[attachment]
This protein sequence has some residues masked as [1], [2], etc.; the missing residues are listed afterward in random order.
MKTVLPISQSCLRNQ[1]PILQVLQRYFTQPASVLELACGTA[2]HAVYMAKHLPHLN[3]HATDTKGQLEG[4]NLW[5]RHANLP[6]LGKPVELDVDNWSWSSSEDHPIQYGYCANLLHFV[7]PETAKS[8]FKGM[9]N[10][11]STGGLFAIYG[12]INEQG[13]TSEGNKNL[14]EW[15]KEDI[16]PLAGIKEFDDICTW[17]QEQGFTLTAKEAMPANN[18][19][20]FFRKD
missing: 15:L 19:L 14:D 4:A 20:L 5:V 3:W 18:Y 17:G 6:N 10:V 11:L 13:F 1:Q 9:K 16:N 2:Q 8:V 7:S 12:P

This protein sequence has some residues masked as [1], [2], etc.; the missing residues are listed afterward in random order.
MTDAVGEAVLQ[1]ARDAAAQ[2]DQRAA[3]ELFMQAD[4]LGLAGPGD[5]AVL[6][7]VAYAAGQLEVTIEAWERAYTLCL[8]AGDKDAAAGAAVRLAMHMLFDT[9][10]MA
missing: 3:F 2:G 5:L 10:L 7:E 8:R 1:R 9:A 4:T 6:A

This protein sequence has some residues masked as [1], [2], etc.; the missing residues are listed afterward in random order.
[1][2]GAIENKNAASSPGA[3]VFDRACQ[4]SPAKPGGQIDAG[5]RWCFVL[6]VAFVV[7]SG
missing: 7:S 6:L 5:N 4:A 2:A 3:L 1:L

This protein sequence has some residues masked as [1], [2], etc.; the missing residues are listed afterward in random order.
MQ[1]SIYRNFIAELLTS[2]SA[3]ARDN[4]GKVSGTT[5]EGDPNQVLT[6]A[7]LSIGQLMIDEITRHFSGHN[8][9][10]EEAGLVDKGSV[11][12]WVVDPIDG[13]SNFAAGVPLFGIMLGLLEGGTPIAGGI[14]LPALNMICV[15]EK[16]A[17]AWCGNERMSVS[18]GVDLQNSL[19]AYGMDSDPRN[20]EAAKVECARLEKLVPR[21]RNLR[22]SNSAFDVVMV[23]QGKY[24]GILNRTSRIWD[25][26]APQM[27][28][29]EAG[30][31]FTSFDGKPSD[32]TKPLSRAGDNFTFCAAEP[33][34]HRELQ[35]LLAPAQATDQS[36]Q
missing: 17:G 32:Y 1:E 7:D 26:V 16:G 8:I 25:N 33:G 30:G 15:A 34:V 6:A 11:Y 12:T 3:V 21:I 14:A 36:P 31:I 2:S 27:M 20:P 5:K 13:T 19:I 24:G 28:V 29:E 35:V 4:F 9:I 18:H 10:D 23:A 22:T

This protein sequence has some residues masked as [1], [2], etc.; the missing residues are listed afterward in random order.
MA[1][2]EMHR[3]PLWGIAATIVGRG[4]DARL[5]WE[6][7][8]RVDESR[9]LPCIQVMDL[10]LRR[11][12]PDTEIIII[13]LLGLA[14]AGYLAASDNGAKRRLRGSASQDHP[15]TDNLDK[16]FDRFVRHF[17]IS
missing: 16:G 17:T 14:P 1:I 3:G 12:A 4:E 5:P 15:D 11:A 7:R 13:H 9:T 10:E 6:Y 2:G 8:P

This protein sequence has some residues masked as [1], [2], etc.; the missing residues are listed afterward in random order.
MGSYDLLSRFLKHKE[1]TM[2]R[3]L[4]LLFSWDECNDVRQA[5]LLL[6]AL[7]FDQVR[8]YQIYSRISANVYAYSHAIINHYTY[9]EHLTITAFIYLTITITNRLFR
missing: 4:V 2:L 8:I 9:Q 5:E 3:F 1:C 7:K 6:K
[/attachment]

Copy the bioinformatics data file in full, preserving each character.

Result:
This protein sequence has some residues masked as [1], [2], etc.; the missing residues are listed afterward in random order.
MKTVLPISQSCLRNQ[1]PILQVLQRYFTQPASVLELACGTA[2]HAVYMAKHLPHLN[3]HATDTKGQLEG[4]NLW[5]RHANLP[6]LGKPVELDVDNWSWSSSEDHPIQYGYCANLLHFV[7]PETAKS[8]FKGM[9]N[10][11]STGGLFAIYG[12]INEQG[13]TSEGNKNL[14]EW[15]KEDI[16]PLAGIKEFDDICTW[17]QEQGFTLTAKEAMPANN[18][19][20]FFRKD
missing: 15:L 19:L 14:D 4:A 20:L 5:V 3:W 18:Y 17:G 6:N 10:V 11:L 13:F 1:Q 9:K 16:N 2:Q 8:V 7:S 12:P

This protein sequence has some residues masked as [1], [2], etc.; the missing residues are listed afterward in random order.
MTDAVGEAVLQ[1]ARDAAAQ[2]DQRAA[3]ELFMQAD[4]LGLAGPGD[5]AVL[6][7]VAYAAGQLEVTIEAWERAYTLCL[8]AGDKDAAAGAAVRLAMHMLFDT[9][10]MA
missing: 3:F 2:G 5:L 10:L 7:E 8:R 1:R 9:A 4:T 6:A

This protein sequence has some residues masked as [1], [2], etc.; the missing residues are listed afterward in random order.
[1][2]GAIENKNAASSPGA[3]VFDRACQ[4]SPAKPGGQIDAG[5]RWCFVL[6]VAFVV[7]SG
missing: 7:S 6:L 5:N 4:A 2:A 3:L 1:L

This protein sequence has some residues masked as [1], [2], etc.; the missing residues are listed afterward in random order.
MQ[1]SIYRNFIAELLTS[2]SA[3]ARDN[4]GKVSGTT[5]EGDPNQVLT[6]A[7]LSIGQLMIDEITRHFSGHN[8][9][10]EEAGLVDKGSV[11][12]WVVDPIDG[13]SNFAAGVPLFGIMLGLLEGGTPIAGGI[14]LPALNMICV[15]EK[16]A[17]AWCGNERMSVS[18]GVDLQNSL[19]AYGMDSDPRN[20]EAAKVECARLEKLVPR[21]RNLR[22]SNSAFDVVMV[23]QGKY[24]GILNRTSRIWD[25][26]APQM[27][28][29]EAG[30][31]FTSFDGKPSD[32]TKPLSRAGDNFTFCAAEP[33][34]HRELQ[35]LLAPAQATDQS[36]Q
missing: 17:G 32:Y 1:E 7:D 26:V 16:G 8:I 25:N 33:G 30:G 15:A 34:V 6:A 11:Y 12:T 3:V 21:I 14:A 36:P 31:I 2:S 27:M 20:P 5:K 13:T 19:I 24:G 28:V 29:E 35:V 4:F 9:I 18:H 10:D 23:A 22:T

This protein sequence has some residues masked as [1], [2], etc.; the missing residues are listed afterward in random order.
MA[1][2]EMHR[3]PLWGIAATIVGRG[4]DARL[5]WE[6][7][8]RVDESR[9]LPCIQVMDL[10]LRR[11][12]PDTEIIII[13]LLGLA[14]AGYLAASDNGAKRRLRGSASQDHP[15]TDNLDK[16]FDRFVRHF[17]IS
missing: 16:G 17:T 14:P 1:I 3:G 12:A 4:E 5:P 15:D 11:A 7:R 13:H 9:T 10:E 6:Y 2:G 8:P

This protein sequence has some residues masked as [1], [2], etc.; the missing residues are listed afterward in random order.
MGSYDLLSRFLKHKE[1]TM[2]R[3]L[4]LLFSWDECNDVRQA[5]LLL[6]AL[7]FDQVR[8]YQIYSRISANVYAYSHAIINHYTY[9]EHLTITAFIYLTITITNRLFR
missing: 4:V 2:L 8:I 9:Q 5:E 3:F 1:C 7:K 6:K